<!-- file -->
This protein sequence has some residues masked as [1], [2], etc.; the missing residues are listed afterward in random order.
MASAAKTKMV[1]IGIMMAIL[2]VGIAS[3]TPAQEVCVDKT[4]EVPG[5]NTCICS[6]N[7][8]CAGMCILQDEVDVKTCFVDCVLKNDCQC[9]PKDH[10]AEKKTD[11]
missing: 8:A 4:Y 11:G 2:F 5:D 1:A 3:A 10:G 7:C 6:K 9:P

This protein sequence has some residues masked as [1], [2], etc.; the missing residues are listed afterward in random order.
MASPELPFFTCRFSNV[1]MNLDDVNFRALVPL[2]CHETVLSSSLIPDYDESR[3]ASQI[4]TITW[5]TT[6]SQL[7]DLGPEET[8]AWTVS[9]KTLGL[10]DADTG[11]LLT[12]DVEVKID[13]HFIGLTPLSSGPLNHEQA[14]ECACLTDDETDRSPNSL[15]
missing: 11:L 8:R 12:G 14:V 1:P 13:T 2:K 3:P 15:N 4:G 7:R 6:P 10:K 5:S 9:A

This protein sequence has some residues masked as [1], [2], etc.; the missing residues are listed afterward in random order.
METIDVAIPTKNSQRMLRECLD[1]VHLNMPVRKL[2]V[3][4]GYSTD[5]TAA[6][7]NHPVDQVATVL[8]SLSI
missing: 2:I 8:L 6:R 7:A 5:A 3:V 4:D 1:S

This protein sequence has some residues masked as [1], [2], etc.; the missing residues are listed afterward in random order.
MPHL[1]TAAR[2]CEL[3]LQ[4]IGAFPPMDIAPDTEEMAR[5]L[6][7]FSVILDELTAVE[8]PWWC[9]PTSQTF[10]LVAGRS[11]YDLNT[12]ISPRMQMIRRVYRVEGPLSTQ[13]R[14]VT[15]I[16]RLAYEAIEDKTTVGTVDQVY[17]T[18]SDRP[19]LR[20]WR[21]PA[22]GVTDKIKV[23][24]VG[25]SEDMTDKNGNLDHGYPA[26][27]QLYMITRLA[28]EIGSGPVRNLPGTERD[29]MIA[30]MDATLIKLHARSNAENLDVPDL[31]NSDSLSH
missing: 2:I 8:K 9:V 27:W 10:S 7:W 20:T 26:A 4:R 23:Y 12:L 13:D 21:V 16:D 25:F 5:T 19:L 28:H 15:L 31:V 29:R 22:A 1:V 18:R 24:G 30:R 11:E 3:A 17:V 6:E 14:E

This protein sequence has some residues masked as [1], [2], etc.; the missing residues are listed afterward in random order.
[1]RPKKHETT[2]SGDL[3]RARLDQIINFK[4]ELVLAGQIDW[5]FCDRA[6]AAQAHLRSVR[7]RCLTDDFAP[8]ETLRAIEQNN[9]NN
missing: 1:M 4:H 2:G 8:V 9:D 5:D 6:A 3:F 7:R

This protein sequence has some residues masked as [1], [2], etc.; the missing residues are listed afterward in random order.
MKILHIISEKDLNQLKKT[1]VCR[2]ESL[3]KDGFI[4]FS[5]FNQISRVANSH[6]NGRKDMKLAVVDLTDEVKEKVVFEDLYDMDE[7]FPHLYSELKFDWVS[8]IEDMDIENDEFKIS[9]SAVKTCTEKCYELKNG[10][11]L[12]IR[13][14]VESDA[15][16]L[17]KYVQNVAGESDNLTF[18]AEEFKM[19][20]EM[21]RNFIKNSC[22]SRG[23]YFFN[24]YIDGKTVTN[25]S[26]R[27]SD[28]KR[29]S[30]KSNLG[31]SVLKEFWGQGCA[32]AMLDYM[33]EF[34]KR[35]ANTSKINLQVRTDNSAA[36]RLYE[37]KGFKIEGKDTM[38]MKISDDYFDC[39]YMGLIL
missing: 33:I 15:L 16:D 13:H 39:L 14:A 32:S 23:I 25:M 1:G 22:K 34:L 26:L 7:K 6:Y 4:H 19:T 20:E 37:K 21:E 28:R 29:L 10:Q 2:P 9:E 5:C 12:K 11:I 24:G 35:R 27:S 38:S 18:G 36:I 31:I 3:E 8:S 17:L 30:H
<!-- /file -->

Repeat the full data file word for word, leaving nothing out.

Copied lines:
This protein sequence has some residues masked as [1], [2], etc.; the missing residues are listed afterward in random order.
MASAAKTKMV[1]IGIMMAIL[2]VGIAS[3]TPAQEVCVDKT[4]EVPG[5]NTCICS[6]N[7][8]CAGMCILQDEVDVKTCFVDCVLKNDCQC[9]PKDH[10]AEKKTD[11]
missing: 8:A 4:Y 11:G 2:F 5:D 1:A 3:A 10:G 7:C 6:K 9:P

This protein sequence has some residues masked as [1], [2], etc.; the missing residues are listed afterward in random order.
MASPELPFFTCRFSNV[1]MNLDDVNFRALVPL[2]CHETVLSSSLIPDYDESR[3]ASQI[4]TITW[5]TT[6]SQL[7]DLGPEET[8]AWTVS[9]KTLGL[10]DADTG[11]LLT[12]DVEVKID[13]HFIGLTPLSSGPLNHEQA[14]ECACLTDDETDRSPNSL[15]
missing: 11:L 8:R 12:G 14:V 1:P 13:T 2:K 3:P 15:N 4:G 7:R 6:P 10:K 5:S 9:A

This protein sequence has some residues masked as [1], [2], etc.; the missing residues are listed afterward in random order.
METIDVAIPTKNSQRMLRECLD[1]VHLNMPVRKL[2]V[3][4]GYSTD[5]TAA[6][7]NHPVDQVATVL[8]SLSI
missing: 2:I 8:L 6:R 7:A 5:A 3:V 4:D 1:S

This protein sequence has some residues masked as [1], [2], etc.; the missing residues are listed afterward in random order.
MPHL[1]TAAR[2]CEL[3]LQ[4]IGAFPPMDIAPDTEEMAR[5]L[6][7]FSVILDELTAVE[8]PWWC[9]PTSQTF[10]LVAGRS[11]YDLNT[12]ISPRMQMIRRVYRVEGPLSTQ[13]R[14]VT[15]I[16]RLAYEAIEDKTTVGTVDQVY[17]T[18]SDRP[19]LR[20]WR[21]PA[22]GVTDKIKV[23][24]VG[25]SEDMTDKNGNLDHGYPA[26][27]QLYMITRLA[28]EIGSGPVRNLPGTERD[29]MIA[30]MDATLIKLHARSNAENLDVPDL[31]NSDSLSH
missing: 2:I 8:K 9:V 27:W 10:S 7:W 20:T 26:A 4:R 23:Y 12:L 13:D 21:V 16:D 25:F 5:T 19:L 28:H 15:L 31:V 29:R 22:A 1:V 18:R 24:G 30:R 11:E 3:A 17:V 6:E 14:E

This protein sequence has some residues masked as [1], [2], etc.; the missing residues are listed afterward in random order.
[1]RPKKHETT[2]SGDL[3]RARLDQIINFK[4]ELVLAGQIDW[5]FCDRA[6]AAQAHLRSVR[7]RCLTDDFAP[8]ETLRAIEQNN[9]NN
missing: 1:M 4:H 2:G 8:V 9:D 5:D 6:A 3:F 7:R

This protein sequence has some residues masked as [1], [2], etc.; the missing residues are listed afterward in random order.
MKILHIISEKDLNQLKKT[1]VCR[2]ESL[3]KDGFI[4]FS[5]FNQISRVANSH[6]NGRKDMKLAVVDLTDEVKEKVVFEDLYDMDE[7]FPHLYSELKFDWVS[8]IEDMDIENDEFKIS[9]SAVKTCTEKCYELKNG[10][11]L[12]IR[13][14]VESDA[15][16]L[17]KYVQNVAGESDNLTF[18]AEEFKM[19][20]EM[21]RNFIKNSC[22]SRG[23]YFFN[24]YIDGKTVTN[25]S[26]R[27]SD[28]KR[29]S[30]KSNLG[31]SVLKEFWGQGCA[32]AMLDYM[33]EF[34]KR[35]ANTSKINLQVRTDNSAA[36]RLYE[37]KGFKIEGKDTM[38]MKISDDYFDC[39]YMGLIL
missing: 33:I 15:L 16:D 13:H 39:L 14:A 32:S 23:I 25:M 1:G 22:K 34:L 26:L 7:K 6:Y 4:H 19:T 20:E 37:K 21:E 28:R 29:L 10:Q 2:P 9:E 5:C 12:K 11:I 24:G 35:R 27:S 38:S 18:G 36:I 31:I 3:E 8:S 17:L 30:H